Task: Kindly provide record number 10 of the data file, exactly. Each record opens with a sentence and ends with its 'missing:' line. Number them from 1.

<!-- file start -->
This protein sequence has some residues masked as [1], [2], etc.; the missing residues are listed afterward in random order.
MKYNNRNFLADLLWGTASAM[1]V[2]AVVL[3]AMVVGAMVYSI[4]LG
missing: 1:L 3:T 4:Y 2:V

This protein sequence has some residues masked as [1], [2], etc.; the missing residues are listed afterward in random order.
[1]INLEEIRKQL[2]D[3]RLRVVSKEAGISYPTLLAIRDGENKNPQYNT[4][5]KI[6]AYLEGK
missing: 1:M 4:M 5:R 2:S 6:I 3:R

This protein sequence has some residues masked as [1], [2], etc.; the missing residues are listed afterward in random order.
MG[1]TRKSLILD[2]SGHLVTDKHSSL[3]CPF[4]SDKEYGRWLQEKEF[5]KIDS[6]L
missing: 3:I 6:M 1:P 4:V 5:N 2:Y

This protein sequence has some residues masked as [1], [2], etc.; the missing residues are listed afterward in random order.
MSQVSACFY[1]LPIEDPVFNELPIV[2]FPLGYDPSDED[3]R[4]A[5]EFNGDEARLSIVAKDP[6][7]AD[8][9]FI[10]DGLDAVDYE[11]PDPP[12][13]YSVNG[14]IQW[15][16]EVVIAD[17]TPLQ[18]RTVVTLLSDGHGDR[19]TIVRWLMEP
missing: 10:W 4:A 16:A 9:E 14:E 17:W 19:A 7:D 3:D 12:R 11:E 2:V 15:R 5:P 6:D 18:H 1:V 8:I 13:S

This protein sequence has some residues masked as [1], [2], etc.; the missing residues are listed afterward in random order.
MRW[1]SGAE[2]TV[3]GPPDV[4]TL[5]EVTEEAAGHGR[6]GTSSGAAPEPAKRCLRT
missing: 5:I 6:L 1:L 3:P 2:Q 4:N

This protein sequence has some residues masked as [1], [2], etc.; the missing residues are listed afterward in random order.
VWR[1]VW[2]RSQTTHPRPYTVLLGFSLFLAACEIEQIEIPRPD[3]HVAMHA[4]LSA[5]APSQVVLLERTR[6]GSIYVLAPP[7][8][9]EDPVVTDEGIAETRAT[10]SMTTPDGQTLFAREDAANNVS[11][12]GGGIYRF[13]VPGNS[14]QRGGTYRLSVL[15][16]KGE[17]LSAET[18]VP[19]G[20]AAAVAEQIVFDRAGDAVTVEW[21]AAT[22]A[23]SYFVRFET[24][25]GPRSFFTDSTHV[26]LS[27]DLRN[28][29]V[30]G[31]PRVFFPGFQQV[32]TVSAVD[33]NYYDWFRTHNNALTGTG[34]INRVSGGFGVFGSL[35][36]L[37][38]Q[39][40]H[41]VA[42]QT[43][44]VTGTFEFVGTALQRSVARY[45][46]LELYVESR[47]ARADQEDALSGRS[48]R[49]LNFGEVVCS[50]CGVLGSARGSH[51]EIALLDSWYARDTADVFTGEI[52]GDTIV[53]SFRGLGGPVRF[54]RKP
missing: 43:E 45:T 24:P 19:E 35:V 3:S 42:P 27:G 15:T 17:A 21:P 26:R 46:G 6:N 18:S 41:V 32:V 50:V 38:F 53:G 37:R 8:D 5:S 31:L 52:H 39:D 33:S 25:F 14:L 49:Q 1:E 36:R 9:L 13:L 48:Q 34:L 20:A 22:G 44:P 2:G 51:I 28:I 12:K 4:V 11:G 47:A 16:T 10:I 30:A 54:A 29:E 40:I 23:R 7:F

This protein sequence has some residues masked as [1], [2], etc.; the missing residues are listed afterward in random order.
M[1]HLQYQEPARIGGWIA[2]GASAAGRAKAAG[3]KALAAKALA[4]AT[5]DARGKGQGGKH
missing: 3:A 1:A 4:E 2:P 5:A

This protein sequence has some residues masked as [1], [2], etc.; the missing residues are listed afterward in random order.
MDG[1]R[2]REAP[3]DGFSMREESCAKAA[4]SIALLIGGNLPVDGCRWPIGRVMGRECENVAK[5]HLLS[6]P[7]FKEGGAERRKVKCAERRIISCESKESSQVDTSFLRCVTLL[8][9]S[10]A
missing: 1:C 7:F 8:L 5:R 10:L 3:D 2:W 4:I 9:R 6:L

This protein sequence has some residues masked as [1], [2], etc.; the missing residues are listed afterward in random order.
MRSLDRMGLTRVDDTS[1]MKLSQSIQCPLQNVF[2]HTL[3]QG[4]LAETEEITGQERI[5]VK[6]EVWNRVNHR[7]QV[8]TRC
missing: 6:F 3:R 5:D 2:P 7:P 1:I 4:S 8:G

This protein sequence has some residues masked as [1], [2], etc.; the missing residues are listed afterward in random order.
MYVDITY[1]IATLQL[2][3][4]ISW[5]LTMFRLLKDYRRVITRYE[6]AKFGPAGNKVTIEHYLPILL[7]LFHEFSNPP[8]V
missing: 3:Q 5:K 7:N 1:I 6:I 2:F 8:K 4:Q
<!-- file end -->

This protein sequence has some residues masked as [1], [2], etc.; the missing residues are listed afterward in random order.
MYVDITY[1]IATLQL[2][3][4]ISW[5]LTMFRLLKDYRRVITRYE[6]AKFGPAGNKVTIEHYLPILL[7]LFHEFSNPP[8]V
missing: 3:Q 5:K 7:N 1:I 6:I 2:F 8:K 4:Q